Why ponder these things now?

There are several reasons I’ve begun to write what I hope will be a series of posts about working for peace and justice. Perhaps most fundamentally because the world around me now is so different from the one I was born into. And because some of the ways we used to work for peace and justice no longer seem to be effective. I discussed some of this in the first blog of this series, “Facing our crises.” What haunts me are the parallels between the Nazi deaths camps and the inhumane treatment of migrants at our southern border, especially forcibly taking children from their loved ones. No one was able to stop the Jewish death camps. I can’t bear to think we can’t stop the inhumanities occurring at our southern border, among other injustices.

I’m also driven by seeing the results of the failure of 40 years of work to try to stop fossil fuel pollution and massive greenhouse gas emissions. A fundamental belief of my Quaker faith is to discern what the Spirit (or God or however you describe your spiritual guide) is saying to us, and then do what we are being told to do, regardless of how effective that might seem to be. Regardless of the personal consequences. Living faithful lives will also hopefully influence other people’s lives, likely in ways that we are never aware of. The horror of seeing massive clouds of smog (in 1970, before catalytic converters) and the spiritual messages that came from those images led me to give up having a car. I anticipated my example would result in others deciding to give up cars, too. That obviously didn’t happen, and now the results of years of greenhouse gas emissions are upon us. And that eats at me every day, and every time I witness a new climate disaster. Did I not hear other spiritual messages over the years? What else could I have done? Or there is always the incomprehensible possibility that it is God’s will that we have reached this state of climate catastrophe. One of the difficulties of faith is realizing what we think is right or should happen is not necessarily God’s will.

As you can see from the previous paragraph, I believe God, or the spirit, or whatever you call your spiritual guide or source, guides my life and leads me to try to live in accordance with these leadings, or spiritual messages, to the best of my ability to hear, and then do what I’m being told. Living this way is not confined to any specific religious community, but is how all spiritually aware people live. This is the basis of faith, that you depend on the Spirit to guide you, even when that guidance might not make much sense at the time. This is the basis for what I will try to explain as ways to work for peace and justice.

Writing is how I “ponder these things”. (Those who know me know the answer to ‘why ponder these things now?’ is that I never stop pondering them). I hope sharing my thinking, and sharing my experiences might be helpful to others, might convince you to join in this work if you aren’t already doing so. I believe many yearn for ways to help, but don’t know how to start.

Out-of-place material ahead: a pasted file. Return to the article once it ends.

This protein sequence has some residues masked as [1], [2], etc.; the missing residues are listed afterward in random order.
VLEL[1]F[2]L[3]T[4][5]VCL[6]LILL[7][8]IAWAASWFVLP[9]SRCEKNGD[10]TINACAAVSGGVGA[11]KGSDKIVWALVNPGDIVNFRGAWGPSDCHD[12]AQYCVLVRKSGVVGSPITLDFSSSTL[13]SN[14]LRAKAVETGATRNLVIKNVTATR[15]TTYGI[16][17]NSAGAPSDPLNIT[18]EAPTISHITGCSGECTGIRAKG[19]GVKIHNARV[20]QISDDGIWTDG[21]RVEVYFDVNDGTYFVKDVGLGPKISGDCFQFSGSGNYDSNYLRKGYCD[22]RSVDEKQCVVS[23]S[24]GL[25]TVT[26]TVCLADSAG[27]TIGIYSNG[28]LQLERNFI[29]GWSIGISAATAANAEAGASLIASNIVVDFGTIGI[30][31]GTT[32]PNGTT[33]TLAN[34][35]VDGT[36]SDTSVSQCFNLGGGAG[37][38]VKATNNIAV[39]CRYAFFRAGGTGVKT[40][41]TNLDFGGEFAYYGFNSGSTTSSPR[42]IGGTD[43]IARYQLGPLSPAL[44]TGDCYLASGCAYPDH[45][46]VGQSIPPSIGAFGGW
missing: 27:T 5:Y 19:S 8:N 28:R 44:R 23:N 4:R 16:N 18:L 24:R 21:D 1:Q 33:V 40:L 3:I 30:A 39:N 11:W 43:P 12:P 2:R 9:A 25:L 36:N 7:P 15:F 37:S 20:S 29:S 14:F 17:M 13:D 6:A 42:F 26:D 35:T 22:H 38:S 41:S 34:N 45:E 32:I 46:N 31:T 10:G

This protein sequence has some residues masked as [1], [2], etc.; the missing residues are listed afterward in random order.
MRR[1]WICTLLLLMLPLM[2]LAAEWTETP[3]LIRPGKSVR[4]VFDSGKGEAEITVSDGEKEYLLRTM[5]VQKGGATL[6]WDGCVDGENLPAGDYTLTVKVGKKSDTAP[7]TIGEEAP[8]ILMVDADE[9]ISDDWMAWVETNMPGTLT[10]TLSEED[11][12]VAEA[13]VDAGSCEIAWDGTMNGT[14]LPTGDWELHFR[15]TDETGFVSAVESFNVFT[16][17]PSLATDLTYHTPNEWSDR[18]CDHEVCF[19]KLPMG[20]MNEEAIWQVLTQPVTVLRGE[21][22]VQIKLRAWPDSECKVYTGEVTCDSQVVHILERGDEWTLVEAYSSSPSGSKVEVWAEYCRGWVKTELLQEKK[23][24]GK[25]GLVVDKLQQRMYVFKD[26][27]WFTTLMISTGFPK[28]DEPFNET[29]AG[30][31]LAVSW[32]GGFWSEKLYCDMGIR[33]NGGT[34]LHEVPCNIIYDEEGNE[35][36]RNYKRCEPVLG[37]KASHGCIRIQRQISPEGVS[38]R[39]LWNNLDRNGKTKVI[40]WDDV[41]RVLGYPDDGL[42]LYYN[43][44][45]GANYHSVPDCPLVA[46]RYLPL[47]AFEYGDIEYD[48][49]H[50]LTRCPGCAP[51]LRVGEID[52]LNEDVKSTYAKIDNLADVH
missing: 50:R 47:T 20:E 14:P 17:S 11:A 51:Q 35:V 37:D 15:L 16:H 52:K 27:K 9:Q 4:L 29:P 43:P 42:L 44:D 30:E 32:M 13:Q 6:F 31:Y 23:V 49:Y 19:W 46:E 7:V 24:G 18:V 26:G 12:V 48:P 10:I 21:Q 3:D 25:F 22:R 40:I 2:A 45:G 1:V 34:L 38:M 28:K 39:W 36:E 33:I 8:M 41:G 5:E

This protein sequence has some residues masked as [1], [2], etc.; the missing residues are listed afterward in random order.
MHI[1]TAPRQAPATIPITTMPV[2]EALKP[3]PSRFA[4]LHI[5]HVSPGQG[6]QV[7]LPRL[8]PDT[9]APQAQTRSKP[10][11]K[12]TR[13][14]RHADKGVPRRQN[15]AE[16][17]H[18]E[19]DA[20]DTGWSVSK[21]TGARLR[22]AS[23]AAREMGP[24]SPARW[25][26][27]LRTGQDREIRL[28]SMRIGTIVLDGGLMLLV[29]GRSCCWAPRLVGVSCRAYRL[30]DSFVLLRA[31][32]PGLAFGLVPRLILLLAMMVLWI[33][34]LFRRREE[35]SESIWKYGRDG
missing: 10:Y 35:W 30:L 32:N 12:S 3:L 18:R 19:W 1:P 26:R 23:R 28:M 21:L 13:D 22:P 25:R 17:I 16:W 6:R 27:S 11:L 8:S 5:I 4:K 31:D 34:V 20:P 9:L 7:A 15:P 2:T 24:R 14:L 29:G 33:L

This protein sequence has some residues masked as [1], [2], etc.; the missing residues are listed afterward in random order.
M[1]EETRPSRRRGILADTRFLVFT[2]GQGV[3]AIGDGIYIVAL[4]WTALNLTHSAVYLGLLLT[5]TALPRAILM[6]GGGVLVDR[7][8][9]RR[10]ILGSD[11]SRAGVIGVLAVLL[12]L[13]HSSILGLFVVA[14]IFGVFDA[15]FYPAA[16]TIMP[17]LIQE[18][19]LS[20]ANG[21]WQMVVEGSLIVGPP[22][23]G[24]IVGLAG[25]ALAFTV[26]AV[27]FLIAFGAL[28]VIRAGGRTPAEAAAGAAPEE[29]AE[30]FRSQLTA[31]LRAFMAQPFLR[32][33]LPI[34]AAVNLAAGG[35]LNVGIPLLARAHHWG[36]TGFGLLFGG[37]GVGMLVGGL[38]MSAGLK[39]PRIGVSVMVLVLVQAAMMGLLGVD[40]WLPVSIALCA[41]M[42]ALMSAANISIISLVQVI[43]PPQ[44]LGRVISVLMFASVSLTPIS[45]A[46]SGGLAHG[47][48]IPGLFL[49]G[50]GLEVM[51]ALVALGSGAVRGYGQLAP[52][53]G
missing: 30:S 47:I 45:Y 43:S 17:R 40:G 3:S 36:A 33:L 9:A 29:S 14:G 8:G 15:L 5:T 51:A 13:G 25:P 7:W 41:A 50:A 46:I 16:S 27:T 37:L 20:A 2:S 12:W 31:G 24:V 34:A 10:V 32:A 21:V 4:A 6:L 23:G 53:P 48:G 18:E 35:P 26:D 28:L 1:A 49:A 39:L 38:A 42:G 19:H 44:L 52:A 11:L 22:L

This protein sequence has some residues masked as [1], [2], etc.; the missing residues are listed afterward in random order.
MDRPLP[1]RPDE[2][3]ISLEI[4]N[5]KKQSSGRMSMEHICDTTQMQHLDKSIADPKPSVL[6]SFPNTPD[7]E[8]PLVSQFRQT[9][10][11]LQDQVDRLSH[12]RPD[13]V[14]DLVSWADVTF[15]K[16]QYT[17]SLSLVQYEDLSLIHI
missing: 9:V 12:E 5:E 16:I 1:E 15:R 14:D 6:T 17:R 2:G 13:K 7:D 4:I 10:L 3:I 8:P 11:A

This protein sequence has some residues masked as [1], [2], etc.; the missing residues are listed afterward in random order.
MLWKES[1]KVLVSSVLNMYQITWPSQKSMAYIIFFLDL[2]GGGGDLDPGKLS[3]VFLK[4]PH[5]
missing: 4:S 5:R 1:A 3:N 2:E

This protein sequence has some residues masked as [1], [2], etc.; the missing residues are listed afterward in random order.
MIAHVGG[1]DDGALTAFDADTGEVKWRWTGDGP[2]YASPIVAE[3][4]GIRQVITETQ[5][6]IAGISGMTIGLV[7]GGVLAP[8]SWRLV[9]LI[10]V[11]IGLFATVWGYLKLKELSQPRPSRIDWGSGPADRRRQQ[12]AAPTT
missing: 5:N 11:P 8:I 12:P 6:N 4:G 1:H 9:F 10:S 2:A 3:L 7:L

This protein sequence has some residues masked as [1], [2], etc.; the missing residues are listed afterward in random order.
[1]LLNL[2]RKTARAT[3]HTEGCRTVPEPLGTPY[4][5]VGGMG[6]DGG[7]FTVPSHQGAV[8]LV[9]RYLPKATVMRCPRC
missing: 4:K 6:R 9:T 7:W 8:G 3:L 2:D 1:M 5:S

In part this comes from something I recently wrote to some activist friends. “I’m glad you could meet some of my friends in Indianapolis. It was such a blessing to have seen how an activist community there grew, and grew together over the years. I often wonder why more people don’t get involved in activism, where they can get to know amazing people and do creative and fulfilling work. Maybe we need to advertise that more.” One response was, “Yes, maybe we can inspire more people to get involved because of the sheer joy of working with like-minded people in creative ways.” Another friend wrote, “Your account of connections is such a great story, and I’m happy to be part of it. Yes, there is much to do, and joy in doing it. Sometimes there’s even too much to do (those videos!!!), but it’s good to know such wonderful people are holding each other up in the endeavor.”

What I’m trying to say here is I believe a community of people of faith is how, is actually the only way to stop the atrocities occurring at our southern border, and many other injustices. Faith is the only way we can live with integrity as our climate catastrophe unfolds. And I also want to share how joyful and fulfilling it is to work with like-minded people. To encourage you to do so, if you don’t already. And to share what I have learned from my experiences over the years.

This entry was posted in climate change, peace, Quaker, spiritual seekers, Uncategorized. Bookmark the permalink.

2 Responses to Why ponder these things now?

  1. Liz Opp says:

    Jeff, if you or any of your caring readers here are interested in “accelerating” the activism we are already doing, I recommend looking into a weeklong training by the faith-based national group Faith In Action. My state’s chapter, ISAIAH, was a large player in defeating the proposed Voter ID amendment in Minnesota; and many of its staff and volunteers were heavily involved in leading the work to defeat the proposed anti-LGBTQ marriage amendment there as well. Both of these amendments were predicted to be heavily approved by voters, and yet our collective organizing/activism work paid off!

    I attended the weeklong training after those two amazing victories and the training Changed. My. Life. It gave me new tools so that I could break out of “doing the same thing over and over and expecting a different result.”

    Liz, The Good Raised Up

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